16. Zadarov – London (OHL) Apr. 15/95 D L 6’5/230 63 6-19-25 +33
He’s huge yet he skates like Toller freakin’ Cranston. He hits everything that moves, but displays soft hands. He could be a real home run pick. He’s similar to Morin in that it’s probably going to take a couple of years for him to develop, but his adjustment to North America this year and to its different ice and play was nothing short of assured and adept. I have him ahead of Morin because he put up slightly better number… He also played on a better team, but I think the transition he had to make coming to the OHL gives those numbers an edge and speaks well to his future development.
“Even if he didn’t develop one bit the next three years, he’s still going to be a solid NHLer,” one scout said. “If he does develop, he’s going to be an absolute stud.” Zadorov skates well for his size and though his transition game and offense improved with London as the year went on, what tantalizes most scouts is his frame. “He’s a mammoth of a kid,” another scout said. “He’s big, he’s strong and he’s raw.” – The Hockey News Draft Guide 2013
… a remarkably light and agile skater given his mammoth 6-foot-5, 230-pound frame .. transitions rapidly to offence, his mobility allowing him to jump into the rush and recover with relative ease .. his feet are softer than his hands however .. adequately skilled – makes a crisp and accurate first pass – but will need to continue refining his finesse skills .. gradually grew more effective on the power play.” – McKeen’s Draft Guide 2013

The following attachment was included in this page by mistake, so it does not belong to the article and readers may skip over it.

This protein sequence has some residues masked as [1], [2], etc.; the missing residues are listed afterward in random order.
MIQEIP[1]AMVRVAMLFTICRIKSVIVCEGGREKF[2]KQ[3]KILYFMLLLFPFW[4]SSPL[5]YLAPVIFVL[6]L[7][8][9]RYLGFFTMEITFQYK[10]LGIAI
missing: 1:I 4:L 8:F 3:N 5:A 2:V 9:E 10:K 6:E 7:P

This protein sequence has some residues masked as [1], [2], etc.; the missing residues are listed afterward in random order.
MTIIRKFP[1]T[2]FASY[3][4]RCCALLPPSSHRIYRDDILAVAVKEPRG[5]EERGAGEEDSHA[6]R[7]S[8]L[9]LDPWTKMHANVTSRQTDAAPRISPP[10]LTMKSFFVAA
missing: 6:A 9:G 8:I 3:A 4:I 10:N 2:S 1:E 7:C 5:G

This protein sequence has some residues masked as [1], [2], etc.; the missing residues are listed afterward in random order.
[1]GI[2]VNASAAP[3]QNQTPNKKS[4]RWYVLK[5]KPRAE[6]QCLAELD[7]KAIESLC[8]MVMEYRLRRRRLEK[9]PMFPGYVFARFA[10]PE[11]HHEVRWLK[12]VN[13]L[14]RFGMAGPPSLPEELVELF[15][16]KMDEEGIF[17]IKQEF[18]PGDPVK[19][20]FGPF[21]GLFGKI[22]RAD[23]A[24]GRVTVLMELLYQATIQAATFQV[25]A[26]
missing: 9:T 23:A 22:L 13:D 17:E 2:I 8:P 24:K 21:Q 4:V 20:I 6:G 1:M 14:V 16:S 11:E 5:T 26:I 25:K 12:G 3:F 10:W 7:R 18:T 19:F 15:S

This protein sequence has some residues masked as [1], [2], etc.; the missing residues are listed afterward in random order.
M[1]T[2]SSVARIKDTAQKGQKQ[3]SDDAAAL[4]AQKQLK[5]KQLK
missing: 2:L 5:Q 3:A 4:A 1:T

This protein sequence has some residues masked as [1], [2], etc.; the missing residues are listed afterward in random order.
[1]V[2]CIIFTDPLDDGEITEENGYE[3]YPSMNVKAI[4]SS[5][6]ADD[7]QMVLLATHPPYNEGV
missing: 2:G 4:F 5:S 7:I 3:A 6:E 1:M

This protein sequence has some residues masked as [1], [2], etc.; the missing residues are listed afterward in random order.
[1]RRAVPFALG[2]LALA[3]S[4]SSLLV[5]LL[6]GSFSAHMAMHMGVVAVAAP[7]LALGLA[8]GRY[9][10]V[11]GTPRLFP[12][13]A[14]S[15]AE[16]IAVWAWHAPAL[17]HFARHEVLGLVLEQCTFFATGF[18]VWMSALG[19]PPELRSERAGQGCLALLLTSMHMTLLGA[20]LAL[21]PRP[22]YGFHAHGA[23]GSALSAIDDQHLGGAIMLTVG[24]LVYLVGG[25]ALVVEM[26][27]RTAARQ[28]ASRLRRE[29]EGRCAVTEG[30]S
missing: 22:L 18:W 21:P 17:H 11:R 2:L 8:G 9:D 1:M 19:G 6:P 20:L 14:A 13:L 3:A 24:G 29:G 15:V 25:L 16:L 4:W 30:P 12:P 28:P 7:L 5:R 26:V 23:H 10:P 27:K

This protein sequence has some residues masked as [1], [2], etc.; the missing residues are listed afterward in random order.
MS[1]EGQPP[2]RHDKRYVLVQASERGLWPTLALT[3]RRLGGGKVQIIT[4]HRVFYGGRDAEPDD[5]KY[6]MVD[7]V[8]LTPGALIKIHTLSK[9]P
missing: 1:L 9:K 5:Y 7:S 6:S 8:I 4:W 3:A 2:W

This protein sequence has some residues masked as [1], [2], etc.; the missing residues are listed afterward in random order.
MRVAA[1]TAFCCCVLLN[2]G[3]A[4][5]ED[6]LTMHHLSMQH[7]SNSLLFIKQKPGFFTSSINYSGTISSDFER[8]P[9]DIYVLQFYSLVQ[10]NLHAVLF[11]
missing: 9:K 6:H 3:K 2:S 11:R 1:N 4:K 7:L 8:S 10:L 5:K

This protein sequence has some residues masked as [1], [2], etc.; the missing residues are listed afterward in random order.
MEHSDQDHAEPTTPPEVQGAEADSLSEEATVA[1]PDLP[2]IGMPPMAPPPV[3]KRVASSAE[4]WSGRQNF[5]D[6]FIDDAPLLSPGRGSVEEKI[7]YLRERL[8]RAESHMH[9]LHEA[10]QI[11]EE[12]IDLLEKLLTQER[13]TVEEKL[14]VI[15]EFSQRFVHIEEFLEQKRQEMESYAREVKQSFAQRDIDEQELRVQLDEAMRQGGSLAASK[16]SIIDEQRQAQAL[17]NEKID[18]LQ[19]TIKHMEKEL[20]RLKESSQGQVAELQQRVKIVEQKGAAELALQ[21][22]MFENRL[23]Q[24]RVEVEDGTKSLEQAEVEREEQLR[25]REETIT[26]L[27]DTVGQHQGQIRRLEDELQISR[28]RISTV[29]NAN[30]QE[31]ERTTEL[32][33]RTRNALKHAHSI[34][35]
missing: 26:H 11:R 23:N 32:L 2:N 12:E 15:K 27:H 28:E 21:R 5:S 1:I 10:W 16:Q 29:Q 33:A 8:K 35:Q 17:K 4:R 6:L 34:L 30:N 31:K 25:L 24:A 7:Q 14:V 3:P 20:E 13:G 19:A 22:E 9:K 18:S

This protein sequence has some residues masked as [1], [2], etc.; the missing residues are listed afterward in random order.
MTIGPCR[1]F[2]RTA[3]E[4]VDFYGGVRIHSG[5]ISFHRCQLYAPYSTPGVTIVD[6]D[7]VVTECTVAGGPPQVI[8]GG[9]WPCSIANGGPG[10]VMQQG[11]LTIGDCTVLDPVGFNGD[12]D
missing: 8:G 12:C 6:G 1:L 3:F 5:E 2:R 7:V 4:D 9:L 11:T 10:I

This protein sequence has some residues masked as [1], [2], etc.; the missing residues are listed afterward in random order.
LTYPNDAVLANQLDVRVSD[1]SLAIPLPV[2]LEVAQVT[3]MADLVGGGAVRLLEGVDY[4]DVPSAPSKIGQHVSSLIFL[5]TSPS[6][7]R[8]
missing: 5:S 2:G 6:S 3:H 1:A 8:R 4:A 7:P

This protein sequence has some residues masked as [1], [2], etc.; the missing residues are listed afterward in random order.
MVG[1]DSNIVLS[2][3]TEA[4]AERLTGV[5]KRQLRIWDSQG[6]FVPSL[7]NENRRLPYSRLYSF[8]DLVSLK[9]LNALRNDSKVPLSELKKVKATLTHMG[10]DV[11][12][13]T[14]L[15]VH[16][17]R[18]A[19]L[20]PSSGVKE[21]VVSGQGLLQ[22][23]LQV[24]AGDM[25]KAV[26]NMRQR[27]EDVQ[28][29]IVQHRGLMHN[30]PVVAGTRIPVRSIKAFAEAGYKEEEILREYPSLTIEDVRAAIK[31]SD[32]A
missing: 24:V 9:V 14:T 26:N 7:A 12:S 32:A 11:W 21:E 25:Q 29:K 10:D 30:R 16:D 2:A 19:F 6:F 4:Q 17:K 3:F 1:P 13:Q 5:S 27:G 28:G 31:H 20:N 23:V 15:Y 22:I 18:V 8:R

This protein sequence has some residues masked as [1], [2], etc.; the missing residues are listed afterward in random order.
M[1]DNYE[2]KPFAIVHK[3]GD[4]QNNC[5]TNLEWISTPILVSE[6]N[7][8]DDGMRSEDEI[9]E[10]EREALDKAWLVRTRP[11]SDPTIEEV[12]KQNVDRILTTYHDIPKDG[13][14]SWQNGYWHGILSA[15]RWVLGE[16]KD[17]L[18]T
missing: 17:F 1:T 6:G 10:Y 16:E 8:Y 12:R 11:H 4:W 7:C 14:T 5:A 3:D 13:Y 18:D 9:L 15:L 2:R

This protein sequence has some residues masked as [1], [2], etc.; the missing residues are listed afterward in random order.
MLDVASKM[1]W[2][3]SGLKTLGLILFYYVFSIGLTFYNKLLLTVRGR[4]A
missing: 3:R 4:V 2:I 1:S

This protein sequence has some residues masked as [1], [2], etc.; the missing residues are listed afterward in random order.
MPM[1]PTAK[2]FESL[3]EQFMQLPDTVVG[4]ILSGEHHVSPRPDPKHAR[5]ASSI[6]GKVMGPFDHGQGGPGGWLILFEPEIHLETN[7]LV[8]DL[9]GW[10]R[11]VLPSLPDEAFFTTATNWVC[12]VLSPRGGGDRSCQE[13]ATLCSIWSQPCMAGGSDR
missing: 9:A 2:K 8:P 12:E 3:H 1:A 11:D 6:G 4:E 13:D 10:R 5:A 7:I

17. Morin – Rimouski (QMJHL) Jul. 12/95 D L 6’7/200 46 4-12-16 +10
Six foot freakin seven! The other mammoth defenseman on the board, teams will have a tough time deciding which one of Zadarov and Morin will be the better man mountain in the long run. I think Zadarov’s skating and offensive upside are a little more refined and thus he’s a slightly less risky pick, but both players have sky-is-the-limit potential. Morin has a slimmer body type than Zadarov does, but doesn’t display any of the clumsiness you would expect from a fast-growing telephone pole. Battled injury this year, but worked hard and made it back for the playoffs.